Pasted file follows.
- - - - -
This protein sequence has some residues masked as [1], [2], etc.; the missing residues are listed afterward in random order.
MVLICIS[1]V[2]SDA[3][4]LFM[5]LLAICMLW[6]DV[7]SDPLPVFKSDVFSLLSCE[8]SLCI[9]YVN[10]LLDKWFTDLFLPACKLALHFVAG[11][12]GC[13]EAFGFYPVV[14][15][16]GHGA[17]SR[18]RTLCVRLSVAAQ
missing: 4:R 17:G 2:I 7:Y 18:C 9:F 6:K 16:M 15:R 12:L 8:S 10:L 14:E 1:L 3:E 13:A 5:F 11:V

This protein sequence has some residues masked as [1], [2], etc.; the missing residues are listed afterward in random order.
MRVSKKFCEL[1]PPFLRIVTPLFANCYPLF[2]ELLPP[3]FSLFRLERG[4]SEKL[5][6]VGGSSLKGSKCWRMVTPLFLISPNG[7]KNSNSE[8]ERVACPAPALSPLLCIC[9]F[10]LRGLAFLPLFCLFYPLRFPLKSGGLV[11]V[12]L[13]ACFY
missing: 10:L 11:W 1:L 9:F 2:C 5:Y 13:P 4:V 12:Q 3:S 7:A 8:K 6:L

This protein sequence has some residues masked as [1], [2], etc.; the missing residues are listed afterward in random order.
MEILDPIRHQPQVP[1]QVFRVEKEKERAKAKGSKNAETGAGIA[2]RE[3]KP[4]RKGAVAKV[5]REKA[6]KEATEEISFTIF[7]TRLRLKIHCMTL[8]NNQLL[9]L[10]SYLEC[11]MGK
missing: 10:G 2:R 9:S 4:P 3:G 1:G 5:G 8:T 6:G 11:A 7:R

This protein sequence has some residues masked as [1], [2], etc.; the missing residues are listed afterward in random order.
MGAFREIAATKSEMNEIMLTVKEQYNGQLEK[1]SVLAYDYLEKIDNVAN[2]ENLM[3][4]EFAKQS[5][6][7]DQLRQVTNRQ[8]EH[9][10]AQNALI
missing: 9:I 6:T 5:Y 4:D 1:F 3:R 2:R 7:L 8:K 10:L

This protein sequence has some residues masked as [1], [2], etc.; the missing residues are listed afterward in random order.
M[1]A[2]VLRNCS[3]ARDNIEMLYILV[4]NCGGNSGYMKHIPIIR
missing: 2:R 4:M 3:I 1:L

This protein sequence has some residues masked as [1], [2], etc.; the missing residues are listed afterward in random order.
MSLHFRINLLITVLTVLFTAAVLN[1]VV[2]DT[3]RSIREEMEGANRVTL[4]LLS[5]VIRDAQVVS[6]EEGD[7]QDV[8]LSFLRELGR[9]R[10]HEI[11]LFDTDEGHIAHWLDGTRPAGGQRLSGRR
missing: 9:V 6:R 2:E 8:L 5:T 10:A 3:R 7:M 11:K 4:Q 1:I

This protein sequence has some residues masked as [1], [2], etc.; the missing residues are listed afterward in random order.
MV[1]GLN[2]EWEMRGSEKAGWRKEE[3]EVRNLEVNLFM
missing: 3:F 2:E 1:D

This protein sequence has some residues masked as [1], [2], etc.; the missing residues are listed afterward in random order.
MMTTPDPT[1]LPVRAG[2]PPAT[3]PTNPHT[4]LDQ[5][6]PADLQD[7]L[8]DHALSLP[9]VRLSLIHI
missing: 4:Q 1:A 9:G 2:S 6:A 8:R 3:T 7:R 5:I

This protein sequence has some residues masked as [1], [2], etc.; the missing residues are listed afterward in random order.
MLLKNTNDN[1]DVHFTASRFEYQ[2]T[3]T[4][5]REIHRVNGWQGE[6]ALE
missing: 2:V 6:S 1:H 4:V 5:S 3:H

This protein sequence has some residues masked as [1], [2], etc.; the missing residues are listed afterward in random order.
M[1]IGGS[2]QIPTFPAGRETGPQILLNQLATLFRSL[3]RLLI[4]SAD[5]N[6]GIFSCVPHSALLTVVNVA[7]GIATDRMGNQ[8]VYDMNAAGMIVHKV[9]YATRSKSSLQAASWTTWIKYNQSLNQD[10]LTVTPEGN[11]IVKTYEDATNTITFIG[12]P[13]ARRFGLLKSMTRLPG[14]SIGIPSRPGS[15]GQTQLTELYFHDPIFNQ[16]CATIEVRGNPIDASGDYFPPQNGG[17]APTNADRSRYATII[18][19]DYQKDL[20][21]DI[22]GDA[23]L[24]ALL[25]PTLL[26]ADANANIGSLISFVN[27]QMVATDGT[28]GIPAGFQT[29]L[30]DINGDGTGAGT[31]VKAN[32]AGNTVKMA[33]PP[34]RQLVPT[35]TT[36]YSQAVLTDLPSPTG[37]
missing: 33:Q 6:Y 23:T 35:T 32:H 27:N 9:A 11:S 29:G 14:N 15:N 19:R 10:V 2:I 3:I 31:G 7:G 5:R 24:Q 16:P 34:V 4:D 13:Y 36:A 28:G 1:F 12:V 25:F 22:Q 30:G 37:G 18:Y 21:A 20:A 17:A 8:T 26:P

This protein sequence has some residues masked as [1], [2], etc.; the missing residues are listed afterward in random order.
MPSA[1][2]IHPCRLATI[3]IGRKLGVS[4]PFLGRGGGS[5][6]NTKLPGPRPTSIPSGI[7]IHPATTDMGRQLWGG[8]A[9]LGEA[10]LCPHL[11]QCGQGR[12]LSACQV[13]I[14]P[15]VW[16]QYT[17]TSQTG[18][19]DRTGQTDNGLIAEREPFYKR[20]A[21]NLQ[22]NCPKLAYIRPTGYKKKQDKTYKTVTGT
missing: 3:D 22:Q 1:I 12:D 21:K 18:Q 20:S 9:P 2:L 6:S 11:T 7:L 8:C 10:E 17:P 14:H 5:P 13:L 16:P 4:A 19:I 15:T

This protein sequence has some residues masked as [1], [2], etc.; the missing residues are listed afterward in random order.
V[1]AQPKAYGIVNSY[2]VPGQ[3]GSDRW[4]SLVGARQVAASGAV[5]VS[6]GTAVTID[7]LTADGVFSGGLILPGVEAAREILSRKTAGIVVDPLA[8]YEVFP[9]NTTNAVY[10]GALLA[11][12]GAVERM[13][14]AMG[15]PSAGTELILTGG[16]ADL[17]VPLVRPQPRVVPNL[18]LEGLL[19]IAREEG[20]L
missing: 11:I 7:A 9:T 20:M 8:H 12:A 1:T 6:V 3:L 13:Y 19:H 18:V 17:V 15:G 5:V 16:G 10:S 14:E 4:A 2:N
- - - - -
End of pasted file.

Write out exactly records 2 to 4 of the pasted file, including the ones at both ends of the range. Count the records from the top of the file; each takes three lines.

This protein sequence has some residues masked as [1], [2], etc.; the missing residues are listed afterward in random order.
MRVSKKFCEL[1]PPFLRIVTPLFANCYPLF[2]ELLPP[3]FSLFRLERG[4]SEKL[5][6]VGGSSLKGSKCWRMVTPLFLISPNG[7]KNSNSE[8]ERVACPAPALSPLLCIC[9]F[10]LRGLAFLPLFCLFYPLRFPLKSGGLV[11]V[12]L[13]ACFY
missing: 10:L 11:W 1:L 9:F 2:C 5:Y 13:P 4:V 12:Q 3:S 7:A 8:K 6:L

This protein sequence has some residues masked as [1], [2], etc.; the missing residues are listed afterward in random order.
MEILDPIRHQPQVP[1]QVFRVEKEKERAKAKGSKNAETGAGIA[2]RE[3]KP[4]RKGAVAKV[5]REKA[6]KEATEEISFTIF[7]TRLRLKIHCMTL[8]NNQLL[9]L[10]SYLEC[11]MGK
missing: 10:G 2:R 9:S 4:P 3:G 1:G 5:G 8:T 6:G 11:A 7:R

This protein sequence has some residues masked as [1], [2], etc.; the missing residues are listed afterward in random order.
MGAFREIAATKSEMNEIMLTVKEQYNGQLEK[1]SVLAYDYLEKIDNVAN[2]ENLM[3][4]EFAKQS[5][6][7]DQLRQVTNRQ[8]EH[9][10]AQNALI
missing: 9:I 6:T 5:Y 4:D 1:F 3:R 2:R 7:L 8:K 10:L